Review: Monkey Trials and Gorilla Sermons

Reports of the National Center for Science Education
Volume: 
30
Year: 
2010
Issue: 
1–2
Date: 
January–April
Page(s): 
35–36
Reviewer: 
George E Webb
This version might differ slightly from the print publication.
Work under Review
Title: 
Monkey Trials and Gorilla Sermons: Evolution and Christianity from Darwin to Intelligent Design
Author(s): 
Peter J Bowler
Cambridge (MA): Harvard University Press, 2007. 256 pages.

For nearly forty years, Peter J Bowler has been contributing significantly to our understanding of the development of evolutionary thought. His published works have included such studies as the elegant survey Evolution: The History of an Idea (originally published in 1983 and now in its third edition), Charles Darwin: The Man and His Influence (1990), and the insightful The Eclipse of Darwinism: Anti-Darwinian Evolution Theories in the Decades around 1900 (1983), the last of which fundamentally changed the way historians looked at the "Darwinian Revolution". His latest effort to provide a more complete understanding of the evolution controversy will not disappoint those who have come to expect well-written and thought-provoking books from this author.

As has been the case with Bowler's earlier contributions, the current volume is primarily concerned with correcting some of the mythological aspects of the evolution controversy. In this case, he attempts to break down the long-held view of two diametrically opposed perspectives on the evolution debate, one defined as "science" and the other defined as "religion". This polarity has been a commonly accepted one for decades, as currently witnessed by the anti-evolutionism practiced by evangelicals and the evolutionism preached by avowed atheists such as Richard Dawkins. Bowler's great contribution in the current volume is to show that this dichotomy is largely an artificial one and that, in fact, these two perspectives represent merely the two extremes of the long-standing discussion. There is a vast center in this debate, populated by figures who are neither evangelical nor atheist.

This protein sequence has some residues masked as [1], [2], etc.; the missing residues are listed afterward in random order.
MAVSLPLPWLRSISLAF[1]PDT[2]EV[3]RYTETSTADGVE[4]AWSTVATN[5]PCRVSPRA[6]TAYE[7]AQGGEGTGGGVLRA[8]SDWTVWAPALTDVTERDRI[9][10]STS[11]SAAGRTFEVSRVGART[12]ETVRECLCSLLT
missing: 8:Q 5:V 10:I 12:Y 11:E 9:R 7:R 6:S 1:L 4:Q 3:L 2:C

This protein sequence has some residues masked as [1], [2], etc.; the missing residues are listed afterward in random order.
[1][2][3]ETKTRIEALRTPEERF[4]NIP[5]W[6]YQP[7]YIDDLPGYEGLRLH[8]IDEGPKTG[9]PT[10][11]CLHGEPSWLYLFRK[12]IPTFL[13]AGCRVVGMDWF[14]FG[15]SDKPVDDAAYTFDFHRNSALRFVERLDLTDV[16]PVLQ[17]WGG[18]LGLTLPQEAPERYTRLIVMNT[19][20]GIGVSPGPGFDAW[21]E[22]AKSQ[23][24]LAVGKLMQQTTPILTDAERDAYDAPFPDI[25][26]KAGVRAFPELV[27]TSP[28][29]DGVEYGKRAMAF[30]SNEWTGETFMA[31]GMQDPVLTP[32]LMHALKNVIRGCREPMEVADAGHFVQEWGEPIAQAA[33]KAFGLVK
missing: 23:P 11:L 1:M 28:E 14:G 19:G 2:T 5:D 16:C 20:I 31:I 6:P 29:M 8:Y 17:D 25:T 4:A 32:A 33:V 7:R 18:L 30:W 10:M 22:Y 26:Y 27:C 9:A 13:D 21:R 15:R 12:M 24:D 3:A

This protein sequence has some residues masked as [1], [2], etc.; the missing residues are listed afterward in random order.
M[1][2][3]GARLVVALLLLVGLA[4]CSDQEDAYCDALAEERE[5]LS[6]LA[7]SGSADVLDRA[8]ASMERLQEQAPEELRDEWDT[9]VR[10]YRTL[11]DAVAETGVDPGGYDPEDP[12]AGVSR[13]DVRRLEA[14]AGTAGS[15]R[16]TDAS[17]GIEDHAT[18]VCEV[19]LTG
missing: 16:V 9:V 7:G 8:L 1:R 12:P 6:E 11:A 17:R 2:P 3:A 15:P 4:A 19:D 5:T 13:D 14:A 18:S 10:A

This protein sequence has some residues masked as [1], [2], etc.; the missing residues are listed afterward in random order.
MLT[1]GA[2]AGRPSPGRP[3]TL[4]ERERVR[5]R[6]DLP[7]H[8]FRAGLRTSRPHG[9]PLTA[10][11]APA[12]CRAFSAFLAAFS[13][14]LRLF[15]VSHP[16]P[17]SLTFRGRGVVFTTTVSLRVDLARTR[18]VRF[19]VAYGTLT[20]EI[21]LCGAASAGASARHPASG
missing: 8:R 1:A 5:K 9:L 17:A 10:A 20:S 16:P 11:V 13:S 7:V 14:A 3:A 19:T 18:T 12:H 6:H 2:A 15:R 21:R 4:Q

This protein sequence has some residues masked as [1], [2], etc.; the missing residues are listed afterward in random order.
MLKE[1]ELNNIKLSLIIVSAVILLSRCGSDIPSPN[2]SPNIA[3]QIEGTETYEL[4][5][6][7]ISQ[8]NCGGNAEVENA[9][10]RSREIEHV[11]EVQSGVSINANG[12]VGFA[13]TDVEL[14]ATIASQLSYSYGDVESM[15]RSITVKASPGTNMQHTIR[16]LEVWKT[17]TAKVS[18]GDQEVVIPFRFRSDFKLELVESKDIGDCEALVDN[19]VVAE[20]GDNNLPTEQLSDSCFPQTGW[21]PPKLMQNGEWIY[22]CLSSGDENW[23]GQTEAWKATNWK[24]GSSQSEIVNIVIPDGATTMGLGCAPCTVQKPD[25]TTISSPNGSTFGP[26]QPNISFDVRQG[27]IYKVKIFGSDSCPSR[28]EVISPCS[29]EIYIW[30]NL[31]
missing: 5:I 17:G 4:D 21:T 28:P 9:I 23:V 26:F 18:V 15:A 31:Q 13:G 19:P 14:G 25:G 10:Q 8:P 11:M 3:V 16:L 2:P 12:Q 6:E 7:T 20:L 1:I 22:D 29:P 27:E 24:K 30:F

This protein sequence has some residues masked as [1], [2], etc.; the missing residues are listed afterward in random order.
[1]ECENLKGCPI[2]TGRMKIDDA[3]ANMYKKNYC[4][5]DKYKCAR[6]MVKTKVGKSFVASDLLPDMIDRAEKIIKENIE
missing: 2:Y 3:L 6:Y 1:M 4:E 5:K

Bowler focuses on the "liberal" religious perspective of the late 19th and early 20th century, which in fact represented mainstream religious thought of the time. This perspective largely accepted evolutionary ideas because the concept of "progress" underlay their theological view. The acceptance of organic change paralleled the liberals' progressive mindset, but the Darwinian emphasis on random variation posed a significant problem. Without a directed goal, evolution could not be perceived as God's way of doing things. Fortunately for the liberal perspective, evolutionary concepts of the period increasingly emphasized non-Darwinian explanations, the most successful of which was the neo-Lamarckian explanation that stressed the inheritance of acquired characteristics and the innate tendency of an organism to change. It required little imagination to define the source of that innate tendency in divine terms, thus preventing a theological clash with evolutionary concepts.

Bowler also points out, however, that the liberals' focus on evolution as progress led to a significant change in their theological perspective as well. Religion was no longer defined in terms of the innate evil in humanity (the concept of "original sin") that required salvation through Christ's sacrifice. Now, human progress was the key to religion. Intriguingly, evangelical opponents of evolution (especially Darwinism) saw this new view of sin and redemption as a danger from the beginning. If the new system focusing on progress were accepted, they asked, where would the concept of original sin and the need for salvation fit?